Given this increasing knowledge of one of the world’s most captivating but little-understood phenomena, I’ve found myself frequently answering questions about the northern lights from curious individuals. On my last trip to Canada, for instance, I was amicably held at security while I explained the Kp-index forecast and “aurora oval” to an inquisitive border guard, who was very interested in traveling to see the lights himself.
In the northern hemisphere, the lights accumulate around a band, or aurora oval, that hovers near the Arctic Circle and looks like a halo on the top of our planet, running through Alaska, Canada’s northern territories, Iceland, Scandinavia, and Siberia. I’d been studying locations, weather, and timing since I returned from the Westfjords (where the Kp-index hit 7) and was excited as the calendar crept later into summer toward fall, meaning shorter days and longer, darker nights.
When I found out that this halo passes directly over the distant wilderness of Tombstone Territorial Park, I realized that there aren’t many places where you can see the aurora framed by gigantic peaks and pristine lakes. In late August, I noticed that there was a strong Kp-index event on the way with seemingly clear weather for two weeks straight. I started packing.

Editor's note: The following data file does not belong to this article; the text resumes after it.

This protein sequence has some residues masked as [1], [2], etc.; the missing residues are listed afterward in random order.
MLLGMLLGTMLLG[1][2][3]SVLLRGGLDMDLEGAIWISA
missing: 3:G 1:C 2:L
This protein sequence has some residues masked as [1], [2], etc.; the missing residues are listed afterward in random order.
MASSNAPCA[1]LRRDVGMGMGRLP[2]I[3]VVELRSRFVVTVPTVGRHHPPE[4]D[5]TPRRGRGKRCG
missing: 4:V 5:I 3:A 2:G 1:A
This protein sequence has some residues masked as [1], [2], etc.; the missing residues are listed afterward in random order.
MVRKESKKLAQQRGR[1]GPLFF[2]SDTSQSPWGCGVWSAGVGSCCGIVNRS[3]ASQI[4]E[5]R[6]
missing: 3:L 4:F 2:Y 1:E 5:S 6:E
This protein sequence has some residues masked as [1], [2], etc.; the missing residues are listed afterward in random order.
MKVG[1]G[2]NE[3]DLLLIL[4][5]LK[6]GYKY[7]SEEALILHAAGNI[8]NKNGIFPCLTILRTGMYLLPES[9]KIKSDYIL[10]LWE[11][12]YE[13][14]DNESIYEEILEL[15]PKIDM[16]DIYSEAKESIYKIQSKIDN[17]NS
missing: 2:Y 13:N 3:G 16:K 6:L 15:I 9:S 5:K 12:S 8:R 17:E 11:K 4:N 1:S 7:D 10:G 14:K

After flights to San Francisco, Vancouver, and Whitehorse, the capital of the Yukon Territory (where a Dutch couple handed me their second-hand bear spray), I rode a seven-hour shuttle to Dawson City. The former gold rush town is now home to a casino, a dance troupe, and a frostbitten-toe cocktail — but don’t eat that real human toe in your drink, because it’s punishable by law.
The next day’s two-hour shuttle dropped me onto Tombstone’s Grizzly Lake trailhead, where my eight-day trek began.
The first day’s hike was much more strenuous than anticipated, hugging a ridgeline for seven hours, but the scenery made up for it, especially the view of Mount Monolith’s finger peak. As the weight of my pack dug into my waist and strained my hips, I began to question why I was doing this. But I eventually saw Grizzly Lake, my home for the next two nights, and was soon setting up camp and tucking my food into the bear storage container.
There, I met a Tasmanian gentleman whose overzealous appetite had decimated his weeks’ worth of food, so he was living on wild blueberries and the generosity of others. We talked about our travels and his homeland, which is on my radar for a visit. I laid down after a sunset dinner for a quick rest, hoping that the skies would come alive above the lake.